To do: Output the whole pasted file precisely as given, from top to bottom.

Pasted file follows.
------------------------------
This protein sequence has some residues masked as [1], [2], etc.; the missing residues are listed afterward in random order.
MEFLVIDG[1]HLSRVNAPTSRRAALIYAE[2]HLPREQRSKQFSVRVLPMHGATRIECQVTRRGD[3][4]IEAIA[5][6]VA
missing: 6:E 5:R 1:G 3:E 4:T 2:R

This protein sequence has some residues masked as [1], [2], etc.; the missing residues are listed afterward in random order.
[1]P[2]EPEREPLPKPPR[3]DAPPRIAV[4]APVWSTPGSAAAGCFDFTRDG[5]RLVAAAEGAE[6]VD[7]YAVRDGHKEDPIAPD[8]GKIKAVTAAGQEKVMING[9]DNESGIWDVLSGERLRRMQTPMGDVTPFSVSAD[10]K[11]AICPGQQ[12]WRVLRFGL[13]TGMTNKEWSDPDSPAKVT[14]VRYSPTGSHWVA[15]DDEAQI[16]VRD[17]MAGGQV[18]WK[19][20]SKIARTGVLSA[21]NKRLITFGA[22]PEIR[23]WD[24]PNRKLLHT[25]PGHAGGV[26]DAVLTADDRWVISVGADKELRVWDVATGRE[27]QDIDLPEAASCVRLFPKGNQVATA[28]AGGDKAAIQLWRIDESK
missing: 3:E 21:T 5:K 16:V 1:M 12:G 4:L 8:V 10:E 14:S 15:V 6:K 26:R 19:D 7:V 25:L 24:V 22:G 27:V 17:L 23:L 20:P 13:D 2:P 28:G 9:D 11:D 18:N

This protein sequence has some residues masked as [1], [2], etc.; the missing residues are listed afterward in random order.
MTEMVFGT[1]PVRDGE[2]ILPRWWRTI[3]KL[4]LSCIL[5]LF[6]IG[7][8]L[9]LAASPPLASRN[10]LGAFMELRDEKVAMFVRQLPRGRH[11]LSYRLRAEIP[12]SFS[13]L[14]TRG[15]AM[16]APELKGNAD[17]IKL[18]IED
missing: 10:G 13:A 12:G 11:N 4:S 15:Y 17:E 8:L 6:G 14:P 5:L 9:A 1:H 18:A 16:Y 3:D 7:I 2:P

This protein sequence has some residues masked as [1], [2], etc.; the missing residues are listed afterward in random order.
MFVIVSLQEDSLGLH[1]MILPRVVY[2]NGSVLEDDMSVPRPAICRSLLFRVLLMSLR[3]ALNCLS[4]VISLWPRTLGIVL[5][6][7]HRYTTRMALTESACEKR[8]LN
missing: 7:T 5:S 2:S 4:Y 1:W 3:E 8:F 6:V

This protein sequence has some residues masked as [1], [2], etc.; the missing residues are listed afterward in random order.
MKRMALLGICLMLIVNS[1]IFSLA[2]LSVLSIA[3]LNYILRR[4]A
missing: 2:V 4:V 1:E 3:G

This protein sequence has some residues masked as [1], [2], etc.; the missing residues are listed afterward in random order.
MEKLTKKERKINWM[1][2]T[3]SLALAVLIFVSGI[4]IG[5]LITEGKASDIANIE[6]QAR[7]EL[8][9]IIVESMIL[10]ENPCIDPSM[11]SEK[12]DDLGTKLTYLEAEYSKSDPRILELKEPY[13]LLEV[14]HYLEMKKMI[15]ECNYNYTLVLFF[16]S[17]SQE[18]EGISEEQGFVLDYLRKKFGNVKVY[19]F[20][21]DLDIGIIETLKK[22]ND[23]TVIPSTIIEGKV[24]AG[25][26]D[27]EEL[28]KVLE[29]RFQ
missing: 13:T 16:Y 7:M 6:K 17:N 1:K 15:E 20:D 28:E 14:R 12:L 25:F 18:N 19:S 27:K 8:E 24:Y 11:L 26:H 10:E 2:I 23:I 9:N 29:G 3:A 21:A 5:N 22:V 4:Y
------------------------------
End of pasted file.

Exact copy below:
This protein sequence has some residues masked as [1], [2], etc.; the missing residues are listed afterward in random order.
MEFLVIDG[1]HLSRVNAPTSRRAALIYAE[2]HLPREQRSKQFSVRVLPMHGATRIECQVTRRGD[3][4]IEAIA[5][6]VA
missing: 6:E 5:R 1:G 3:E 4:T 2:R

This protein sequence has some residues masked as [1], [2], etc.; the missing residues are listed afterward in random order.
[1]P[2]EPEREPLPKPPR[3]DAPPRIAV[4]APVWSTPGSAAAGCFDFTRDG[5]RLVAAAEGAE[6]VD[7]YAVRDGHKEDPIAPD[8]GKIKAVTAAGQEKVMING[9]DNESGIWDVLSGERLRRMQTPMGDVTPFSVSAD[10]K[11]AICPGQQ[12]WRVLRFGL[13]TGMTNKEWSDPDSPAKVT[14]VRYSPTGSHWVA[15]DDEAQI[16]VRD[17]MAGGQV[18]WK[19][20]SKIARTGVLSA[21]NKRLITFGA[22]PEIR[23]WD[24]PNRKLLHT[25]PGHAGGV[26]DAVLTADDRWVISVGADKELRVWDVATGRE[27]QDIDLPEAASCVRLFPKGNQVATA[28]AGGDKAAIQLWRIDESK
missing: 3:E 21:T 5:K 16:V 1:M 12:G 4:L 8:V 10:E 14:S 15:V 6:K 26:R 19:D 7:V 25:L 24:V 22:G 27:V 17:L 23:L 20:P 13:D 2:P 28:G 9:D 11:D 18:N

This protein sequence has some residues masked as [1], [2], etc.; the missing residues are listed afterward in random order.
MTEMVFGT[1]PVRDGE[2]ILPRWWRTI[3]KL[4]LSCIL[5]LF[6]IG[7][8]L[9]LAASPPLASRN[10]LGAFMELRDEKVAMFVRQLPRGRH[11]LSYRLRAEIP[12]SFS[13]L[14]TRG[15]AM[16]APELKGNAD[17]IKL[18]IED
missing: 10:G 13:A 12:G 11:N 4:S 15:Y 17:E 8:L 6:G 14:P 5:L 9:A 1:H 18:A 16:Y 3:D 7:I 2:P

This protein sequence has some residues masked as [1], [2], etc.; the missing residues are listed afterward in random order.
MFVIVSLQEDSLGLH[1]MILPRVVY[2]NGSVLEDDMSVPRPAICRSLLFRVLLMSLR[3]ALNCLS[4]VISLWPRTLGIVL[5][6][7]HRYTTRMALTESACEKR[8]LN
missing: 7:T 5:S 2:S 4:Y 1:W 3:E 8:F 6:V

This protein sequence has some residues masked as [1], [2], etc.; the missing residues are listed afterward in random order.
MKRMALLGICLMLIVNS[1]IFSLA[2]LSVLSIA[3]LNYILRR[4]A
missing: 2:V 4:V 1:E 3:G

This protein sequence has some residues masked as [1], [2], etc.; the missing residues are listed afterward in random order.
MEKLTKKERKINWM[1][2]T[3]SLALAVLIFVSGI[4]IG[5]LITEGKASDIANIE[6]QAR[7]EL[8][9]IIVESMIL[10]ENPCIDPSM[11]SEK[12]DDLGTKLTYLEAEYSKSDPRILELKEPY[13]LLEV[14]HYLEMKKMI[15]ECNYNYTLVLFF[16]S[17]SQE[18]EGISEEQGFVLDYLRKKFGNVKVY[19]F[20][21]DLDIGIIETLKK[22]ND[23]TVIPSTIIEGKV[24]AG[25][26]D[27]EEL[28]KVLE[29]RFQ
missing: 13:T 16:Y 7:M 6:K 17:N 1:K 15:E 20:D 28:E 14:R 12:L 25:F 18:N 19:S 27:K 8:E 24:Y 11:L 26:H 10:E 2:I 23:I 9:N 29:G 3:A 21:A 5:N 22:V 4:Y